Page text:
Since the start of the revolution six years ago today, March 15, hundreds of Syrian journalists and media activists have been forcibly disappeared, detained, and/or killed.
But this has not deterred many from continuing their work to cover the protests and then the atrocities of war.
Alongside proactive civilians including health and aid workers, the Syrian regime and a number of factions dealt with these journalists as an existential threat, given their role in exposing their crimes.
It would take volumes to do justice to the thousands of Syrians who took up the task of amplifying the voices of their people, but below are five who died in the line of duty or were forced into exile as a result of their work.
Hadi (1987) became a household name in Homs, Damascus, Idlib, and Aleppo. Originally a nurse from Qusayr in western Syria, Hadi quickly became involved in the anti-regime protests in Homs in 2011, using his mobile phone to film the marches and upload the footage to social media.
He subsequently appeared on Arabic satellite channels to speak about events in the city nicknamed as the Cradle of the Revolution.
After moving back to his hometown of Qusayr, Hadi was the first to expose the participation of Lebanese Hizballah in the battles there alongside Assad's forces, before the Shia group admitted publicly its presence in Syria.
Hadi covered the subsequent battles in Qalamoun, but went underground after Hizballah allegedly sought to track him down. In 2014, he managed to reach northern Syria, settling in Idlib province, refusing to flee from the country. He was injured recently in an IED attack last year.
Hadi al-Abdullah won an award from Reporters Without Borders in November 2016 for his work, which he dedicated to the martyrs of the Syrian press corps in a tweet.
Many Syrians know him as the 'handsome martyr'. Khaled Issa was a journalist and photographer from the town of Kafr Nabl in the Idlib countryside.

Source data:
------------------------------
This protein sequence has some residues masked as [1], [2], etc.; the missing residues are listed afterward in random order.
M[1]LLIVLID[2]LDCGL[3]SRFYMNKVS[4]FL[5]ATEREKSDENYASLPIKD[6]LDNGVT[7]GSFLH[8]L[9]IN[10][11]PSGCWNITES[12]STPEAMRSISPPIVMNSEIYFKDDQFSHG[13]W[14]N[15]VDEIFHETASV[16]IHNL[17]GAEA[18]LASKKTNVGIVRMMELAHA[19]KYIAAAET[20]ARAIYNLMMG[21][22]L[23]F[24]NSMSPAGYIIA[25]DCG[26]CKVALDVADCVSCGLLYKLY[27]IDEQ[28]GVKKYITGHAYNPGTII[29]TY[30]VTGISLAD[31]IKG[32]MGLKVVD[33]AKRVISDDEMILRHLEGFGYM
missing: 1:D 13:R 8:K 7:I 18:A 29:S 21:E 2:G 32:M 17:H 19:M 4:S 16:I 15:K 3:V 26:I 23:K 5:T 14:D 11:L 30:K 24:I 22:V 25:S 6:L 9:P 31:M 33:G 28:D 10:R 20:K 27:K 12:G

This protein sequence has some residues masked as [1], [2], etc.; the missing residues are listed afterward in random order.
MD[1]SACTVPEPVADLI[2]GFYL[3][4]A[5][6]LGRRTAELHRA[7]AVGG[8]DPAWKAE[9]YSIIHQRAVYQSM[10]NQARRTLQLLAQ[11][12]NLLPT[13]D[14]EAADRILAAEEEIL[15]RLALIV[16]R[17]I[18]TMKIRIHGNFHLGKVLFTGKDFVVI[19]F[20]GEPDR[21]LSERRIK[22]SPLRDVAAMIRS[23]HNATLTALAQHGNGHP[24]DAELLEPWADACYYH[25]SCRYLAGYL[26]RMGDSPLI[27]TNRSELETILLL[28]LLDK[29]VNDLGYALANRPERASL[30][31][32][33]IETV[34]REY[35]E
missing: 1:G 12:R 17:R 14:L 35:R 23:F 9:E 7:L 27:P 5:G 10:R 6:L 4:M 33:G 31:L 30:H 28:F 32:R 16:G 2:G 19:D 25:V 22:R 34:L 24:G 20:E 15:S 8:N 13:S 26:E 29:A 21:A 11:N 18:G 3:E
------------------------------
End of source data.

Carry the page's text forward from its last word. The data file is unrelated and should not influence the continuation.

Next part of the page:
He covered the protests beginning in 2011 and the clashes and massacres that followed.
He was injured in an IED blast along with Hadi al-Abdullah [both pictured right, Khaled (R)] while in east Aleppo, but he would die of his wounds later in Turkey.
Syrian activists remember Wassim al-Adl as one of the most courageous journalists of the revolution. Wassim died of injuries sustained in a Russian airstrikes on the town of Banin near Maarat al-Numan in October 2015.
Wassim worked mainly in the Idlib province, covering battles fought by the rebels in Idlib, Ariha, Jisr al-Shughur, Sahel al-Ghab and the northern Hama countryside.
Adl contributed to several media outlets, covering events on the ground in Maarat al-Numan and Idlib province, including on the front lines. Before his death, he set up the Maarat Media Centre along with other journalists.
In Homs, from inside the besieged district of al-Waer, the last remaining rebel stronghold in the city, Mohammed al-Sibai has been covering life in the neighbourhood since 2011.
He was originally a student of economics, before he left university to become involved in activism and journalism.
Mohammed has since used his mobile phone to film protests and regime raids, posting footage and social media. Later on, he would appear on Arab and Western outlets to speak about events in Homs.
Although his family had to leave the city, he stayed behind, covering bombardment, siege and starvation with the Homs Media Centre he co-founded in 2013.
Today, Sibaie's name is on the Syrian regime's list of people who will be evicted to northern Syria, but he has vowed to continue his journalism work there.
Tarrad al-Zahouri (1975-2013) was a media activist and photojournalist who hailed from Qusayr.
Tarrad was present in the first protests in his hometown. He covered battles in Homs countryside, Qusayr and elsewhere in the region alongside Hadi al-Abdullah.
Tarrad was killed in Damascus province after a mortar shell fell nearby as he was filming a battle near Yabroud between rebels and regime and Hizballah forces.
(Reporting by Rayan Mohammad, translation by Karim Traboulsi)